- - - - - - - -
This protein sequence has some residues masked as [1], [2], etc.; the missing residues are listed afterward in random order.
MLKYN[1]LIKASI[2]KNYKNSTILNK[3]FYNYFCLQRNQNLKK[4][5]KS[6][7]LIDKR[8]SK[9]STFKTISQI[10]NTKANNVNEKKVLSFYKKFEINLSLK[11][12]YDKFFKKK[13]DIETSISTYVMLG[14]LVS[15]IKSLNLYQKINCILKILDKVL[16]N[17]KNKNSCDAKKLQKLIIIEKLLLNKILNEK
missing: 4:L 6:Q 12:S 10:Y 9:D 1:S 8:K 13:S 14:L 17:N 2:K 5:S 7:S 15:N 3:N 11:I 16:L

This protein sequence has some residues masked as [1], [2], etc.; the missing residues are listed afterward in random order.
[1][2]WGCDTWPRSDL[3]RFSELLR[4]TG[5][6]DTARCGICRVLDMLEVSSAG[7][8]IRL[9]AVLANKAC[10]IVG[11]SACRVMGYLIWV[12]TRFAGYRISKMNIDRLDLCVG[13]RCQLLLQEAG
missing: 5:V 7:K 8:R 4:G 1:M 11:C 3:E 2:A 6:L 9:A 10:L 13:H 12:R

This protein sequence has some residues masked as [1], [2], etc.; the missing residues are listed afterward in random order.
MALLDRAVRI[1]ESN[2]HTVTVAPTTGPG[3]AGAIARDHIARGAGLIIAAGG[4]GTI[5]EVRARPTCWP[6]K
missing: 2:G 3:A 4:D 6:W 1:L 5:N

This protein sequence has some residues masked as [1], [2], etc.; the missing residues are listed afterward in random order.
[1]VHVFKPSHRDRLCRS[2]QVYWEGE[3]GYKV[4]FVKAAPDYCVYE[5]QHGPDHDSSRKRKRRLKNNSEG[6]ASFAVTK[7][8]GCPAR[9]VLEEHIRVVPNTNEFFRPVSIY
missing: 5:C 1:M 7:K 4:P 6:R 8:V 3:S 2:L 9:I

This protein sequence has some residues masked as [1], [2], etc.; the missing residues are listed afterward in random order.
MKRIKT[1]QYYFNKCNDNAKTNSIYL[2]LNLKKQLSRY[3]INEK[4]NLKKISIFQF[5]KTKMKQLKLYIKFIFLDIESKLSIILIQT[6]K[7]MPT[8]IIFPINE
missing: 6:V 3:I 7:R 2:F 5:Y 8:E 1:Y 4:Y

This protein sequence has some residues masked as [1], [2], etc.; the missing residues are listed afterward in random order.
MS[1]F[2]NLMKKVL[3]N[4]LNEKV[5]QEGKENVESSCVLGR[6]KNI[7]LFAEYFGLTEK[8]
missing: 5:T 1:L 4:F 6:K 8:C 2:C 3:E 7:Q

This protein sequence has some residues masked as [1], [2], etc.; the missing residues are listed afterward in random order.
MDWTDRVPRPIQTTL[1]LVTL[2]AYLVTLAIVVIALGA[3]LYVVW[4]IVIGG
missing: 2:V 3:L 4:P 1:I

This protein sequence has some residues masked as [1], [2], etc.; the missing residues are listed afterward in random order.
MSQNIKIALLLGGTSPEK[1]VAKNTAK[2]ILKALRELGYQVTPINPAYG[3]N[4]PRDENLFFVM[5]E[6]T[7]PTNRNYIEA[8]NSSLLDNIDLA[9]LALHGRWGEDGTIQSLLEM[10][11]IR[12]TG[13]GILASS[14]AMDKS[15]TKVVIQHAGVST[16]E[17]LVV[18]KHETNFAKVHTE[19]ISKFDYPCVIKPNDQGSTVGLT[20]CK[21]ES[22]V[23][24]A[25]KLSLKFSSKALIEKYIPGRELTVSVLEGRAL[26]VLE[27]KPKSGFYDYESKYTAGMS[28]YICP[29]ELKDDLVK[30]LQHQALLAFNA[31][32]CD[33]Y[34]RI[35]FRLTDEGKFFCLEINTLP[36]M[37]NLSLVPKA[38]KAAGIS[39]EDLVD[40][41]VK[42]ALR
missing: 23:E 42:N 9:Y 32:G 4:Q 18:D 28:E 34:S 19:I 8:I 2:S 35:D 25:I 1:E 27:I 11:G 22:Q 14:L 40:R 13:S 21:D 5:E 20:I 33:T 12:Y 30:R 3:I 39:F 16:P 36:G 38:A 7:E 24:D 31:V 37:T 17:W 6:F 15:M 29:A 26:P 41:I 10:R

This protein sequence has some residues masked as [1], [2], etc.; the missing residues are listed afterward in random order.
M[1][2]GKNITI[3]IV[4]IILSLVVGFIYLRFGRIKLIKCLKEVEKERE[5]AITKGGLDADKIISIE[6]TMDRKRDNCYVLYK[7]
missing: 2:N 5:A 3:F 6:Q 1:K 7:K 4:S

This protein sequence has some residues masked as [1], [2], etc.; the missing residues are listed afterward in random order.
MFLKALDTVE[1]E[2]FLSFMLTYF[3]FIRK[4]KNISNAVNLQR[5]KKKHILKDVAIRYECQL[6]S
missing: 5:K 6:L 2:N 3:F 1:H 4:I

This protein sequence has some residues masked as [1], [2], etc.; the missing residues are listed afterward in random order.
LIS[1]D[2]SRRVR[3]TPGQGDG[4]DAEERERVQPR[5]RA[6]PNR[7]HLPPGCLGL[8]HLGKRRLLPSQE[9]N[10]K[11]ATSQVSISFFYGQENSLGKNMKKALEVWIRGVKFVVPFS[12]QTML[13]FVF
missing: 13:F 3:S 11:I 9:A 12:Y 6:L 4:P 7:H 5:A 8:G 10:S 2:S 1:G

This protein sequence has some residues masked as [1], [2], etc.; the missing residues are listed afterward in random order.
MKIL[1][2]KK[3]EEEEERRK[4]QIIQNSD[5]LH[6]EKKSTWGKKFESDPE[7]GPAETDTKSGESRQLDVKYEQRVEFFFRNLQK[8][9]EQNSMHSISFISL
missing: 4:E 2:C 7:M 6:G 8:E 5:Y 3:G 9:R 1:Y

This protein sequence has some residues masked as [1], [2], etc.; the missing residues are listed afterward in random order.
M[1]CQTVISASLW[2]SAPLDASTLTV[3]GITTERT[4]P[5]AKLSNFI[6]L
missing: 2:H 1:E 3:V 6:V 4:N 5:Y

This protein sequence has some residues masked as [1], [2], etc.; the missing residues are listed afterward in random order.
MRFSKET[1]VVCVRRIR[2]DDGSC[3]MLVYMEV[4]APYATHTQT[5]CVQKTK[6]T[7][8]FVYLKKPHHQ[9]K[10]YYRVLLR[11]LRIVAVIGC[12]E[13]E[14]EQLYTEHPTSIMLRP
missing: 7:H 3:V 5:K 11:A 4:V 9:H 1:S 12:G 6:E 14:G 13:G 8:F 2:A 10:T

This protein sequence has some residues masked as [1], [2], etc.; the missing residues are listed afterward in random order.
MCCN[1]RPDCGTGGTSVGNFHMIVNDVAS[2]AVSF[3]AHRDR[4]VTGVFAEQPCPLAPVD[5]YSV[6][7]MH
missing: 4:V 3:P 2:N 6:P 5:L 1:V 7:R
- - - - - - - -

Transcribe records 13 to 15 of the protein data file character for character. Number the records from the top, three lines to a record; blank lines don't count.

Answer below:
This protein sequence has some residues masked as [1], [2], etc.; the missing residues are listed afterward in random order.
M[1]CQTVISASLW[2]SAPLDASTLTV[3]GITTERT[4]P[5]AKLSNFI[6]L
missing: 2:H 1:E 3:V 6:V 4:N 5:Y

This protein sequence has some residues masked as [1], [2], etc.; the missing residues are listed afterward in random order.
MRFSKET[1]VVCVRRIR[2]DDGSC[3]MLVYMEV[4]APYATHTQT[5]CVQKTK[6]T[7][8]FVYLKKPHHQ[9]K[10]YYRVLLR[11]LRIVAVIGC[12]E[13]E[14]EQLYTEHPTSIMLRP
missing: 7:H 3:V 5:K 11:A 4:V 9:H 1:S 12:G 6:E 14:G 13:G 8:F 2:A 10:T

This protein sequence has some residues masked as [1], [2], etc.; the missing residues are listed afterward in random order.
MCCN[1]RPDCGTGGTSVGNFHMIVNDVAS[2]AVSF[3]AHRDR[4]VTGVFAEQPCPLAPVD[5]YSV[6][7]MH
missing: 4:V 3:P 2:N 6:P 5:L 1:V 7:R